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World Cup just the start of $250 billion Qatari investment boom

The 2022 World Cup, hosted by Qatar, has galvanised the country’s infrastructure investment and made it the fastest-growing area in the Middle East. But there’s more behind this growth than football, offering potential business opportunities for years to come.

By Sherie Morais, head of transaction services origination for Middle East and Africa, and Gerard McHugh, country head, Qatar, RBS

There is currently $250 billion of infrastructure investment up for grabs in Qatar. The World Cup has brought into sharp focus its push for world-class infrastructure and transport. Although football is the catalyst, there is another reason why the country could be the next important growth area in the Middle East.

The government wants Qatar to stay on the global stage long after the tournament is over. It wants to diversify its economy away from the petrochemical industry, on which it relies on heavily, to ensure long-term prosperity.

Qatar has the third largest gas reserve in the world, behind Iran and Russia. Most of its wealth comes from liquefied natural gas, crude oil production and refining, ammonia and fertilisers.

But it has set itself the target of funding the Qatari budget from non-petrochemical income by 2020.

The ruling families have big ambitions. They have a national development plan in place looking at all aspects of transport, IT, healthcare and education up to 2030.

That is why, alongside a $36 billion investment in the new Qatari rail network, we are seeing $18 billion put aside for education and welfare and $20 billion for tourism infrastructure.

All this is designed to build on the investment sparked by the World Cup.

According to its proposal to FIFA, Qatar will build nine new stadiums and renovate three. Each one is expected to be zero-carbon emitting and air conditioned – with daytime temperatures reaching above 40 C, they will need to be. This gives global businesses an opportunity to get involved in building something from scratch.

With the 2022 deadline for the tournament looming, the country’s growth is accelerating with more than $100 billion earmarked for development projects in preparation for it.

These major projects will obviously involve contracts for large local and multinational businesses, but they will also generate opportunities for smaller businesses in Qatar.

Some of the most significant projects underway or about to be include: New Doha International Airport; New Doha Port project; Energy City Qatar – the region’s first integrated energy hub for the hydrocarbon industry; island housing development The Pearl; and the Qatar Railway project.

This is welcome news for the many global companies already based in Qatar, specialising in everything from construction to accountancy. Those that aren’t, and want to make the most of these opportunities, need to think about opening up there.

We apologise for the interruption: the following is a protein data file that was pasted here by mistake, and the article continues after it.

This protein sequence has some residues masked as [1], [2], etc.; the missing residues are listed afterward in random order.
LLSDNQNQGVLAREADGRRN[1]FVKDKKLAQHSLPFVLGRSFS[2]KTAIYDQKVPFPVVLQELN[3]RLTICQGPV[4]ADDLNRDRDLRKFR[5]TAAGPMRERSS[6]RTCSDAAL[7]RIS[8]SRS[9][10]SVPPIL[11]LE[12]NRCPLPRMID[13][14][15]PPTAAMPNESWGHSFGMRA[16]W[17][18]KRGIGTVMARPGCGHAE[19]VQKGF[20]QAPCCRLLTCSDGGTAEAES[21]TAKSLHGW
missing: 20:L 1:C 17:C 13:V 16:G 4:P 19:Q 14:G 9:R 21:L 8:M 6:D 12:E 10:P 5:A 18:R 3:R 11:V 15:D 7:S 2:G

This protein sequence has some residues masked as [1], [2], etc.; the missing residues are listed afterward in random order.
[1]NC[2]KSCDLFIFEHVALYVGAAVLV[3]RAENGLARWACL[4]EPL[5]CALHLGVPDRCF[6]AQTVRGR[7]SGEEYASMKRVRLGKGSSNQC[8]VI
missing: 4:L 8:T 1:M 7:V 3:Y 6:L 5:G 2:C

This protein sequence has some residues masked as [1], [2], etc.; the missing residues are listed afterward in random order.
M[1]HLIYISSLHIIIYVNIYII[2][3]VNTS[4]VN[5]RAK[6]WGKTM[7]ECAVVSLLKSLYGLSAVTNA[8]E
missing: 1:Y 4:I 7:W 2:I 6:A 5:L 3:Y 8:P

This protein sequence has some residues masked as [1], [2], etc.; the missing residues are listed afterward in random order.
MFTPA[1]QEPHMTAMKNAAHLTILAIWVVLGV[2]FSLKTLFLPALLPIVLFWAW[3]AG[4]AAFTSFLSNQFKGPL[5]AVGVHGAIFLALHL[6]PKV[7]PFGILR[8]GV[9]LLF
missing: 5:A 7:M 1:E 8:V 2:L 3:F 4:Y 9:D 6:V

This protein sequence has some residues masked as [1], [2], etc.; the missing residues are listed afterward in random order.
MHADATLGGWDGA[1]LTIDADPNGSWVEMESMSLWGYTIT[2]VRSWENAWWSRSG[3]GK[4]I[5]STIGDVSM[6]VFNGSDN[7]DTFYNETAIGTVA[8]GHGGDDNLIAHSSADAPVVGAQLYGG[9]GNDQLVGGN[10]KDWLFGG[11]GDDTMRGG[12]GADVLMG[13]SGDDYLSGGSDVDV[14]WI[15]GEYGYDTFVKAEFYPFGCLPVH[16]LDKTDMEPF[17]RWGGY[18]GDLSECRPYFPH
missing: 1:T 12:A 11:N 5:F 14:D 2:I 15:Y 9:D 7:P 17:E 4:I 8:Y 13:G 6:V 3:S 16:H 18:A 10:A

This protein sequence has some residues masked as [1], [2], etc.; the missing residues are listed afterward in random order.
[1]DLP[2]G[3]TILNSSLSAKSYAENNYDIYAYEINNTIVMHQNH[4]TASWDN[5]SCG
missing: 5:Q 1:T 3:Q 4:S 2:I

The country wants to keep its businesses, including financial services, local to ensure they support the economy. Bonds or letters of credit, for example, have to be issued by a locally-registered bank.

Companies bidding for projects need to know exactly who the decision-makers are – a relatively concentrated group in Qatar – to ensure they are pitching to the right audience, and be very clear on what they can offer and by when. The government has a lot to achieve in little time.

Qatar’s rapidly rising trade flows across the globe reinforce the level of opportunity it presents. Asia is its top trade partner with bilateral trade up more than 80 per cent since 2007.

It is forging particularly strong links with China and South Korea. Bilateral trade has tripled with China and doubled with South Korea since 2007.

But all these rises have been fuelled largely by LNG exports – Japan, for example, is the largest importer of Qatar’s LNG in the world – reflecting the government’s need to diversify.

In terms of outgoing investment, in addition to the Qatar Investment Authority’s international investments, it has been supporting regional economies going through transition such as Egypt, Morocco and Tunisia. According to the International Monetary Fund, Qatar has given $3.2 billion in the form of aid and investments to such countries since 2010.

Qatar’s growth has started with a sense of urgency as the World Cup approaches, but its desire to diversify and fast-growing trade flows – particularly with Asia – should bring more long-term opportunities too.




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